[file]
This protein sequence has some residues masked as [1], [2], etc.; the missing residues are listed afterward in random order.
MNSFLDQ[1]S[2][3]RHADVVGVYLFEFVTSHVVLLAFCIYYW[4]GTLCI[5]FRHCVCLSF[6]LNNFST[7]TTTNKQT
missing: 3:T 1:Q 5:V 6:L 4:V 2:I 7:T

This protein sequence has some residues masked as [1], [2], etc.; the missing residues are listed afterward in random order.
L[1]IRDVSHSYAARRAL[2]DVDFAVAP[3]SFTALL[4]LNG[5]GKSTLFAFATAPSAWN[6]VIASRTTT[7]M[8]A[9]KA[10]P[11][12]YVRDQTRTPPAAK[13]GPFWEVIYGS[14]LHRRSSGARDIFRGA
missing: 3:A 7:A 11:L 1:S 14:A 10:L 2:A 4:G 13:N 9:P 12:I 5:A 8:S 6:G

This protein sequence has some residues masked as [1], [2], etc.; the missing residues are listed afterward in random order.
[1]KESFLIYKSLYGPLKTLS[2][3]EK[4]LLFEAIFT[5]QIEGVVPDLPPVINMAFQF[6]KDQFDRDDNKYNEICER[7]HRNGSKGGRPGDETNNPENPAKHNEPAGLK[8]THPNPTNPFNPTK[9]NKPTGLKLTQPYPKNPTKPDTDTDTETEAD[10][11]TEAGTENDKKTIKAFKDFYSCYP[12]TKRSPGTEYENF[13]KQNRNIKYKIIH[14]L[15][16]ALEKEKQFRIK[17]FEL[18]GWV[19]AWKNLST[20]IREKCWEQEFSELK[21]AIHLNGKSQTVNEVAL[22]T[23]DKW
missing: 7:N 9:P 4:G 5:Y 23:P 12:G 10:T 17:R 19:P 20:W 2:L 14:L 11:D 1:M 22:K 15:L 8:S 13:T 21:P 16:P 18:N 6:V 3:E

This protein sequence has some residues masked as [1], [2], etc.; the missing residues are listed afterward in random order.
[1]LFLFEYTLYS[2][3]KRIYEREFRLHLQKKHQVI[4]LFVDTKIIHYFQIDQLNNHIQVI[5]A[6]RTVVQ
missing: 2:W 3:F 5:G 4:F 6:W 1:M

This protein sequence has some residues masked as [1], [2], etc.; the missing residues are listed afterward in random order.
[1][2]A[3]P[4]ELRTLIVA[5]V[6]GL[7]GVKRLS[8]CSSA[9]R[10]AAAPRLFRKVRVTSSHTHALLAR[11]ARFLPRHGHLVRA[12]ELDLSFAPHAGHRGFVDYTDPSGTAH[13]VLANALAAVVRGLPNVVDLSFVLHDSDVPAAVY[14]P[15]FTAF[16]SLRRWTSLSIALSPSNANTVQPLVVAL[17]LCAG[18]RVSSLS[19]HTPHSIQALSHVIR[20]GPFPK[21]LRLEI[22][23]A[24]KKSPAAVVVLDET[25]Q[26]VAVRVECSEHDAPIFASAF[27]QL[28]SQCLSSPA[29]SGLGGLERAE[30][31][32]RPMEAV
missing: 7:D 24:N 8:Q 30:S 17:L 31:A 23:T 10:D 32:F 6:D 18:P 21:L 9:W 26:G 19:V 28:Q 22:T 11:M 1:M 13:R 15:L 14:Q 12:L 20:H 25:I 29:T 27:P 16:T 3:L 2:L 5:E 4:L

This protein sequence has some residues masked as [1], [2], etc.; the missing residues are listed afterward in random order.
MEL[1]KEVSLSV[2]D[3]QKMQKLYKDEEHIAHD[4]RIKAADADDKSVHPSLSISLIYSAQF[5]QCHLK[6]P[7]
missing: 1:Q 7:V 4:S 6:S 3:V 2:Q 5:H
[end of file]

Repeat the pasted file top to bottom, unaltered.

This protein sequence has some residues masked as [1], [2], etc.; the missing residues are listed afterward in random order.
MNSFLDQ[1]S[2][3]RHADVVGVYLFEFVTSHVVLLAFCIYYW[4]GTLCI[5]FRHCVCLSF[6]LNNFST[7]TTTNKQT
missing: 3:T 1:Q 5:V 6:L 4:V 2:I 7:T

This protein sequence has some residues masked as [1], [2], etc.; the missing residues are listed afterward in random order.
L[1]IRDVSHSYAARRAL[2]DVDFAVAP[3]SFTALL[4]LNG[5]GKSTLFAFATAPSAWN[6]VIASRTTT[7]M[8]A[9]KA[10]P[11][12]YVRDQTRTPPAAK[13]GPFWEVIYGS[14]LHRRSSGARDIFRGA
missing: 3:A 7:A 11:L 1:S 14:A 10:L 2:A 4:G 13:N 9:P 12:I 5:A 8:S 6:G

This protein sequence has some residues masked as [1], [2], etc.; the missing residues are listed afterward in random order.
[1]KESFLIYKSLYGPLKTLS[2][3]EK[4]LLFEAIFT[5]QIEGVVPDLPPVINMAFQF[6]KDQFDRDDNKYNEICER[7]HRNGSKGGRPGDETNNPENPAKHNEPAGLK[8]THPNPTNPFNPTK[9]NKPTGLKLTQPYPKNPTKPDTDTDTETEAD[10][11]TEAGTENDKKTIKAFKDFYSCYP[12]TKRSPGTEYENF[13]KQNRNIKYKIIH[14]L[15][16]ALEKEKQFRIK[17]FEL[18]GWV[19]AWKNLST[20]IREKCWEQEFSELK[21]AIHLNGKSQTVNEVAL[22]T[23]DKW
missing: 7:N 9:P 4:G 5:Y 23:P 12:G 10:T 17:R 19:P 20:W 2:L 14:L 11:D 1:M 22:K 15:L 8:S 13:T 21:P 16:P 18:N 6:V 3:E

This protein sequence has some residues masked as [1], [2], etc.; the missing residues are listed afterward in random order.
[1]LFLFEYTLYS[2][3]KRIYEREFRLHLQKKHQVI[4]LFVDTKIIHYFQIDQLNNHIQVI[5]A[6]RTVVQ
missing: 2:W 3:F 5:G 4:F 6:W 1:M

This protein sequence has some residues masked as [1], [2], etc.; the missing residues are listed afterward in random order.
[1][2]A[3]P[4]ELRTLIVA[5]V[6]GL[7]GVKRLS[8]CSSA[9]R[10]AAAPRLFRKVRVTSSHTHALLAR[11]ARFLPRHGHLVRA[12]ELDLSFAPHAGHRGFVDYTDPSGTAH[13]VLANALAAVVRGLPNVVDLSFVLHDSDVPAAVY[14]P[15]FTAF[16]SLRRWTSLSIALSPSNANTVQPLVVAL[17]LCAG[18]RVSSLS[19]HTPHSIQALSHVIR[20]GPFPK[21]LRLEI[22][23]A[24]KKSPAAVVVLDET[25]Q[26]VAVRVECSEHDAPIFASAF[27]QL[28]SQCLSSPA[29]SGLGGLERAE[30][31][32]RPMEAV
missing: 7:D 24:N 8:Q 30:S 17:L 31:A 23:T 10:D 32:F 6:D 18:P 21:L 9:W 26:G 19:V 28:Q 22:T 11:M 1:M 13:R 15:L 14:Q 12:L 20:H 25:I 29:T 27:P 16:T 3:L 2:L 5:E 4:L

This protein sequence has some residues masked as [1], [2], etc.; the missing residues are listed afterward in random order.
MEL[1]KEVSLSV[2]D[3]QKMQKLYKDEEHIAHD[4]RIKAADADDKSVHPSLSISLIYSAQF[5]QCHLK[6]P[7]
missing: 1:Q 7:V 4:S 6:S 3:V 2:Q 5:H